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skmodel.c

This program simulates the Sherrington-Kirkpatrick (SK) model of spin glasses without external field () and under . In this case, the Hamiltonian of the SK model is given by

where or . The interaction is independently distributed according to a Gaussian distribution given by

where and are the mean and the standard deviation of , respectively.

The program uses the single-spin flip Metropolis Monte Carlo algorithm. So, at each time step (i.e., Monte Carlo step) we choose one spin uniformly at random and accept or reject the proposed spin flip according to the acceptance rates of the Metropolis algorithm. For a system of N spins, a sweep of the system consists of N time steps. Before computing the observables of the model, a transient period of a given number of sweeps is performed and discarded.

To compute the observables of the SK model, we distinguish between the time average (a.k.a. thermal averge) and the configurational average. The time average is the average over a given number of sweeps for a given fixed configuration of interactions . We sample the observables once every sweep, but not every time step, and average the samples over the given number of sweeps. The configurational average is the averge taken over a given number of different configurations . For example, if we allow L sweeps for the time average and M configurations for the configurational average, an observable A is calculated as

where denotes the time average, denotes the configurational average, and is the sample of A in the ith sweep and th configuration.

Please cite the following paper when you use this code.

Ezaki T, Fonseca dos Reis E, Watanabe T, Sakaki M, Masuda N. Closer to critical resting-state neural dynamics in individuals with higher fluid intelligence. Communications Biology 3:1 (2020).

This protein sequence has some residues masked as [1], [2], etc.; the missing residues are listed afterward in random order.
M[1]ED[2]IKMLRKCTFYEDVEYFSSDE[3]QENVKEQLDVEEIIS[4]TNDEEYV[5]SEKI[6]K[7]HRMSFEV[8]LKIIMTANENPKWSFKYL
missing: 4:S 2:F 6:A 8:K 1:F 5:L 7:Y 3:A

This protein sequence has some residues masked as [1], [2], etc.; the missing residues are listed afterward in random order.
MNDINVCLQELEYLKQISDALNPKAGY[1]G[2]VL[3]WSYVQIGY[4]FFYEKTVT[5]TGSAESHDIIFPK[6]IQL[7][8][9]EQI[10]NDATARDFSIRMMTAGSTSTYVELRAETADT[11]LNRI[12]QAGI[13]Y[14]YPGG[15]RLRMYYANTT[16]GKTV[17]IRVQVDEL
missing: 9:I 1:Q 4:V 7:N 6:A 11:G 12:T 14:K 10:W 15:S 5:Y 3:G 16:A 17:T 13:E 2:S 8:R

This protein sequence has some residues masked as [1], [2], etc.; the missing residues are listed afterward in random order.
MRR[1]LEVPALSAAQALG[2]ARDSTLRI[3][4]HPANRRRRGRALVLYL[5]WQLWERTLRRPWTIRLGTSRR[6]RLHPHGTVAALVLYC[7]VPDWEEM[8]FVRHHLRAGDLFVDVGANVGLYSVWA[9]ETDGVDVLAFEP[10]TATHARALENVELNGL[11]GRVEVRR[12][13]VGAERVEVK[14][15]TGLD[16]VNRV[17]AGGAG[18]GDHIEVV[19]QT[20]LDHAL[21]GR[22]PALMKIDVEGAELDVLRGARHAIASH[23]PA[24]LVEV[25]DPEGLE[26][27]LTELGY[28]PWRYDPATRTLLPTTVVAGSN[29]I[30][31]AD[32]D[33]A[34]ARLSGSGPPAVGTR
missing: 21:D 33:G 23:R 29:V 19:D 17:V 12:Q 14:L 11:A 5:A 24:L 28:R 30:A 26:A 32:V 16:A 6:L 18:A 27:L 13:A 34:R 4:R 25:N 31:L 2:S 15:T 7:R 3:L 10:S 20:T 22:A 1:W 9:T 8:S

How to use

  1. Download skmodel.c.

  2. Download mt19937ar.c in the same folder.

  3. Set the parameters.

The user has to set the following parameters in the code before compiling.

Parameters:

  • Number of spins (N);
  • L, i.e., number of sweeps for the time average given a fixed configuration of (tdim);
  • M, i.e., number of configurations for the configurational average (conf_num);
  • Number of sweeps in the transient period (thermal);
  • The minimum value of (mu_min), maximum value of (mu_max), and the step (mu_step) between the maximum and minimum values of . Therefore, the number of values of that are scanned is 1+(mu_max-mu_min)/mu_step.
  • The minimum value of (sd_min), maximum value of (sd_max), and the step (sd_step) between the maximum and minimum values of . Therefore, the number of values of that are scanned is 1+(sd_max-sd_min)/sd_step.
  1. Compile and run

The program uses GSL libraries. So, the user must link the libraries (-lgsl -lgslcblas -lm). For intance, if using gcc, type in the terminal:

gcc -Wall skmodel.c -o skmodel_program -lgsl -lgslcblas -lm

Then, run the program:

./skmodel_program
  1. Output

The program outputs the following observables:

  • spin glass susceptibility (Xsg),
  • uniform susceptibility (Xuni),
  • spin glass order parameter (q),
  • magnetization (m),
  • specific heat (c).

The outputs of the program are multiple .txt files, one for each pair of (mu, sd). Each .txt file contains only one line with seven values in this order: mu, sd, Xsg, Xuni, q, m, c. If the user sets n values for the mu array and m values for the sd array, the program outputs nm .txt files. The files are named as: file_0_0.txt, file_0_1.txt, ..., file_1_0.txt, file_1_1.txt... The reason for generating multiple .txt files is for parallelizing the program as explained next.

  1. Parallelizing

The program has a built-in naive parallelization for scanning the values of and . In other words, after compiling the code, if the user runs the same program on different cores in the same node, the total computation time will decrease proportionally to the number of cores.

  1. Gather the outputs
  • Download the jupyter notebook sk_heatmap.ipynb in the folder where the outputs are.
  • Open the notebook.
  • Set the parameters accordingly, as indicated in the notebook.
  • Run the python code.
  • A figure for each measure is produced.

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Phase diagram of the Sherrington-Kirkpatrick (SK) model

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